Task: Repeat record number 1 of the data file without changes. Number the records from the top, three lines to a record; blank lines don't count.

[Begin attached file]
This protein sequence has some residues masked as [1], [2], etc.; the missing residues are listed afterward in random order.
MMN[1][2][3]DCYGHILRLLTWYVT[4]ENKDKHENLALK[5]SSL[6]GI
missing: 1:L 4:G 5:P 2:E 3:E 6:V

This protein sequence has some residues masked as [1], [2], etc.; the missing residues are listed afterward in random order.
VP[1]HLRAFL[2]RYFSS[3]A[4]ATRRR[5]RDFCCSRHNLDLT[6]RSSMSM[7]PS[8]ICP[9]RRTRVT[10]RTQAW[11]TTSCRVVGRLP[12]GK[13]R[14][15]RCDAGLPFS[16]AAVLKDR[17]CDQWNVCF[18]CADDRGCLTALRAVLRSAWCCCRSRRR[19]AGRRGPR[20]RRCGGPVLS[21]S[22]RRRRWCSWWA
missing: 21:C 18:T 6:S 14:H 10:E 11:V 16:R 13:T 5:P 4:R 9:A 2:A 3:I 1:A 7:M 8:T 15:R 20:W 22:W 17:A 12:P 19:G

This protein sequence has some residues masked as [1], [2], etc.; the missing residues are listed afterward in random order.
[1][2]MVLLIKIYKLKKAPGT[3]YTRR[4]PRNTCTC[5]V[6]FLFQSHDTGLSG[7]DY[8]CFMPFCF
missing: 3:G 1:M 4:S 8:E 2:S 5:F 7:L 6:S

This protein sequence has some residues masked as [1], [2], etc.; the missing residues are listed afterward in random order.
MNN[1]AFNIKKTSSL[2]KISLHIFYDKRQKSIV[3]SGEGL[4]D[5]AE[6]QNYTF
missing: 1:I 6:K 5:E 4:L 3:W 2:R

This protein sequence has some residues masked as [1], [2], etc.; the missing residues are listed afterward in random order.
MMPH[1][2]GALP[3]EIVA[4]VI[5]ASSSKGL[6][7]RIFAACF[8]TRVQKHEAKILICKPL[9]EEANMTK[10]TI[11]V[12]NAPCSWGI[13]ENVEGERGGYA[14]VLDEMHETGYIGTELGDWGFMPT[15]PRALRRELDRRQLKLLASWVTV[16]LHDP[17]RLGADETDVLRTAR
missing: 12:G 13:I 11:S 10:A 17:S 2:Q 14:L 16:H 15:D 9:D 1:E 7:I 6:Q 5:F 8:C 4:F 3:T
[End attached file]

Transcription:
This protein sequence has some residues masked as [1], [2], etc.; the missing residues are listed afterward in random order.
MMN[1][2][3]DCYGHILRLLTWYVT[4]ENKDKHENLALK[5]SSL[6]GI
missing: 1:L 4:G 5:P 2:E 3:E 6:V